Ben didn’t want to take a shower this morning. He NEVER wants to take a shower, or a bath for that matter. He’s your typical boy, who thinks being clean is super lame.
After a lot of, “I’m not taking a shower!” “You ARE taking a shower!” He finally got in the shower. I still help him with his hair, and it’s the first thing we get out of the way.
Twenty seconds later, he pops out, proclaiming, “I’M DONE!”
Now, you and I both know he is NOT done. His orange poof was still smooshed to the back side of the tub, where it had been when he first stumbled in. When I told him this, he said (through tears), “I used my hands.” I told him to get back in and use his poof, and how could he think he could pull one over on me like that.
Fifteen minutes later, he’s still in the bathroom. Now, I don’t know about the rest of the world, but in our household, time’s a tickin’. We have to get out the door by a certain time, to make sure he makes it to school without being tardy. After I’ve yelled a few times that he’d better get to the table fast, or no breakfast, he finally makes his grand entrance, a surly scowl on his face.
“MOM, YOU’RE MEAN.”
This might hurt someone else’s feelings, but not mine.
I am mean. I’m a mean, mean mommy. I will be the first to admit it. There are just a few things I will not tolerate, or budge on. I believe in choosing your battles and compromising, but there’s a limit. I’m not here to be my son’s best buddy or pal. I’m his mother, and this means I have the huge responsibility of preparing him for this big world. I want him to be ready for it, when that time comes. I also want him to know how to take care of himself, and function, and live, and survive, and surpass, and grow. In order for these things to happen, I need to plant the seeds now, and let them take root. Years from now, when he’s grown, there will come a day where I’ll be less his mother, and more his friend. I look forward to those days, but until that time….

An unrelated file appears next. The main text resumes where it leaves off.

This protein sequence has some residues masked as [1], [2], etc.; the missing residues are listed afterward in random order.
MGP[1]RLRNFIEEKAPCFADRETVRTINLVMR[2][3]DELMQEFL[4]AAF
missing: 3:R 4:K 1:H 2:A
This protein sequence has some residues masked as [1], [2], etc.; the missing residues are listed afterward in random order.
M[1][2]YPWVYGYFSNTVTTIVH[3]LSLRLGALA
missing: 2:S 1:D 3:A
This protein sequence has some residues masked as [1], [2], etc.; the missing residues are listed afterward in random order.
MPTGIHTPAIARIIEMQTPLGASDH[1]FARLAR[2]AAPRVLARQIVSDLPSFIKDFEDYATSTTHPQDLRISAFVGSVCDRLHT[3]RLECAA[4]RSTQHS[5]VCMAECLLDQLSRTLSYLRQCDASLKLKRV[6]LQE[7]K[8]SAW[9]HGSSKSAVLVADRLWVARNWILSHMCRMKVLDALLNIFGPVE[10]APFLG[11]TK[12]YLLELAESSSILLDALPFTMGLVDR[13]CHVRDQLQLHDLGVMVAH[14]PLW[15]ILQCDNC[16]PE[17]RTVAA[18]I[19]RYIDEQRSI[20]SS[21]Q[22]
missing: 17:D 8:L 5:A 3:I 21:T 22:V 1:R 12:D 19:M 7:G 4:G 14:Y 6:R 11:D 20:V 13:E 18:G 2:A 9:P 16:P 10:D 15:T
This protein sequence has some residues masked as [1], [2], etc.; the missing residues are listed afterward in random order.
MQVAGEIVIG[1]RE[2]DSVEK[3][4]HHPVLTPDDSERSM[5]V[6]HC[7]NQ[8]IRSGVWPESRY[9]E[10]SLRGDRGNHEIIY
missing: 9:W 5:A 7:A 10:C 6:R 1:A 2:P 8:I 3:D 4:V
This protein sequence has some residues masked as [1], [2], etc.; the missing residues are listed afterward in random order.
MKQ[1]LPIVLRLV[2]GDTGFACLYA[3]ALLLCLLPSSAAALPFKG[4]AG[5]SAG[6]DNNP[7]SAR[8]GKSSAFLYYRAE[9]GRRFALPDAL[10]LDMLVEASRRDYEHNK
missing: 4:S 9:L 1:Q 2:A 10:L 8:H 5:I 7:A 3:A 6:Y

A few of the seeds I have sprinkled onto my son:
CLEANLINESS IS IMPORTANT: If he had his way, he’d take a shower or bath once a month. Maybe even once a year. That’s not cutting it. As it is, he has one every other day, and if he needs it, more than that. He gets dirty. He runs around a lot, and plays in mud, scraping his knees up, and getting crap in his hair. When he whines or complains, I turn a deaf ear. You don’t want to be clean? Too bad.
TAKE RESPONSIBILITY: There’s no passing the buck. If you did it, you own it. Don’t point fingers, or try to play the blame game. You have homework? Let’s get it done before you go off to play with friends.
FAMILIES HELP EACH OTHER: Ben has chores. He helps set the table at dinner. He will get the mail for me, when we get home from school. He’s recently approached me about getting paid to do chores around the house, and he’s been helping with dinner dishes to get a little money for his hard work. These small tasks will lead into bigger ones, as he gets older. I want Ben to be self sufficient when he moves out on his own. He can keep himself clean, keep his space clean (well, as clean as he can, I know how guys are). I’d like him to know how to do some basic cooking skills, and wash his own laundry.
Along with those seeds, I am trying to teach Ben compassion. How to forgive. Appreciation. Respect. That’s it OK to show your emotions, and to be who you are.
I hope that I help him to grow into someone that HE will be proud of. It’s all us mean moms can ask for, after all.